winds throwing sand up over the cliff right along the shoreline.  Although
the temperature started at 20 degrees Celsius, it felt much colder if you
were standing right out in the wind, which was relentless, only calming a
bit in the early afternoon.  The cloud cover persisted right through the
morning, only partially clearing in the afternoon, then quickly filling in
again once or twice.  We eventually reached a high of 22 C. and in the
afternoon, as the wind began to lessen somewhat, the sun also gave us a bit
of a break and everybody was able to at least remove their jackets which
sounds ridiculous for such balmy temperatures, but without that sun with
the wind blasting away at you, it feels a lot colder.  
Based on yesterday’s forecast, this wasn’t what we expected, but the bonus
was the SW wind which actually gave us an interesting day’s count.

Raptor Observations:
We counted 4 species of migratory raptors today; in addition, we included
Turkey Vultures (10) in today’s total, down from the 20 that originally
sailed across the sky in the pattern typical of migrating TVs, and later
subtracted 10 to account for the mob that returned from the west later in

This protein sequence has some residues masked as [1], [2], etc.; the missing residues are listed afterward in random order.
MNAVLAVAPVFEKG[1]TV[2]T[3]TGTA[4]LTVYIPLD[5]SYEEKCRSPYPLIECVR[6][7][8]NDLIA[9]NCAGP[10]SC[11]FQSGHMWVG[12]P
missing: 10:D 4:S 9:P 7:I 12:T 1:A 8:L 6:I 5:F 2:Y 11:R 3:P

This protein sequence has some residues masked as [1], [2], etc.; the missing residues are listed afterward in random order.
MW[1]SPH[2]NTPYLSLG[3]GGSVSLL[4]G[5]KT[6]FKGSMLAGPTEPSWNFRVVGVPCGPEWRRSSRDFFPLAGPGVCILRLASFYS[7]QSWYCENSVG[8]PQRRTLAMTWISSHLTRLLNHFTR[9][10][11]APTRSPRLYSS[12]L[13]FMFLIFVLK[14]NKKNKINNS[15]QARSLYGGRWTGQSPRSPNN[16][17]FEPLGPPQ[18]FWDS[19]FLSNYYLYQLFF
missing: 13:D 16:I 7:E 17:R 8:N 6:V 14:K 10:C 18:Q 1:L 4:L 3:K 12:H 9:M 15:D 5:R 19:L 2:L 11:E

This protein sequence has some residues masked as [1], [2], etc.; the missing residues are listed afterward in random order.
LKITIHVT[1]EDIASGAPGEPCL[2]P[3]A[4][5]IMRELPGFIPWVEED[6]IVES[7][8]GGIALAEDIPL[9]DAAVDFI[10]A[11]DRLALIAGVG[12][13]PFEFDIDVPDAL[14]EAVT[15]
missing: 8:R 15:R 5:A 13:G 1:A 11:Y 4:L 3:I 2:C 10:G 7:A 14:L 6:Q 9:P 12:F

the morning!  The four raptor species counted today were Northern Harrier
(4), Sharp-shinned Hawk (6), Merlin (1) and today’s big news – 11 Peregrine
Falcons.  Originally, 2 Merlins were counted, but 1 returned and spent the
afternoon hunting, then disappeared to the east.  Perhaps we’ll re-count
him tomorrow.  The Peregrines all zoomed across the field about 20 feet
north of the cliff’s edge.  The highest hourly count today was between 9 &
10 AM, but the total of 14 birds included 10 TVs.
Throughout the morning hours, local Bald Eagles cruised the cliff.  None
were seen flying farther north across the field, and none achieved an
altitude that said “Migrating”, so none were counted today.  Nevertheless,
they are a wonderful sight to see and always a crowd pleaser!
Many thanks to Garth Baker, Ken Wootton and Eleanor Kee Wellman for their
assistance with today’s raptor count.  

Non-raptor Observations:
Observers logged 32 non-raptor, avian species today including about 3500
Blue Jays, which really didn’t get going until afternoon, although a trip
up the road at mid-morning revealed they were flying west along Dexter
Line, low in the tree lines, and thus, couldn’t be seen by observers on the
knoll.  Goldfinches were also migrating today, although we didn’t see many